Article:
Anxiety will lead you to think in a particular way. Typically, when you’re anxious you’ll overestimate the probability of your worst fears being realised, underestimate your ability to cope, and even dream up bigger, scarier dangers. It’s worth taking a step back to check if you’ve been doing any of those things, so you can be more objective about how and why you’re feeling anxious.
2. Assess the evidence
Take time to examine your beliefs about your grades and your future. Assess the evidence to see if your fears are real. Looking at the evidence helps you put everything into perspective.
3. Ditch the rigid thinking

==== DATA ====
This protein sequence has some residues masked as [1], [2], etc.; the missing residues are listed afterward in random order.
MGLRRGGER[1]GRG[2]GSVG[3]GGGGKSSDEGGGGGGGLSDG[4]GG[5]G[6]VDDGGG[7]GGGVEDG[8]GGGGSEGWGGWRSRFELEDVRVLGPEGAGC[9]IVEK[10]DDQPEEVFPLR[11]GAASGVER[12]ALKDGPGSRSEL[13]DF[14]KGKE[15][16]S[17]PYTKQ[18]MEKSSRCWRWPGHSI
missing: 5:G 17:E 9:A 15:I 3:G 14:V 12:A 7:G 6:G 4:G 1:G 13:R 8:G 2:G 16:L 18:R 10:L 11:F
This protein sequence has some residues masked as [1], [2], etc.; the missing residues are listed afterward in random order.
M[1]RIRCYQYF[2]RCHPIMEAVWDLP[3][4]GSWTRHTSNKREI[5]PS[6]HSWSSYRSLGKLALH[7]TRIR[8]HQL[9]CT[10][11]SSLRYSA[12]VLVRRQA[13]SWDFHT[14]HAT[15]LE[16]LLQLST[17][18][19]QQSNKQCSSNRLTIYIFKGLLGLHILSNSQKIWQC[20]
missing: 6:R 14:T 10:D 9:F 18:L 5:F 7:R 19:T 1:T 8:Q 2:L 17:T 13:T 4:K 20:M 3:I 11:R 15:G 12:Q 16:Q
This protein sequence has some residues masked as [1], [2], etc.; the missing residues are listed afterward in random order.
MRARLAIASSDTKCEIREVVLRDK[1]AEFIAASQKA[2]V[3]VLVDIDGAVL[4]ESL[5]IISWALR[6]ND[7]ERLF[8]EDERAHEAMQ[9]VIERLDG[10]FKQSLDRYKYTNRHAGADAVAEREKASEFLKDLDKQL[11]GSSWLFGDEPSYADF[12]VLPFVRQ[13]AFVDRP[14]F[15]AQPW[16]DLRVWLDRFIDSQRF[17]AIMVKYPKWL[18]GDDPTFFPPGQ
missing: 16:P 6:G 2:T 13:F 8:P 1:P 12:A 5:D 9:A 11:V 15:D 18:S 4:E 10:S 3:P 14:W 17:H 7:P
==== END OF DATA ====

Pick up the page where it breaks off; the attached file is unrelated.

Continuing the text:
In any stressful situation, your rigid beliefs kick in and that’s what causes emotional conflict. When you’re certain of what must or must not happen, and how your life ‘should’ be, it’s difficult not to think it will be catastrophic to fail your exams (because that just can’t happen!). You’ve already set yourself up for anxiety. But things in life are rarely so ‘binary’, with success or disaster the only two options available. Stop and ask yourself: if it doesn’t go your way, will it really be as awful as you think? Is it possible that it might be ok or even turn out better?
4. Look for the opportunity in the challenge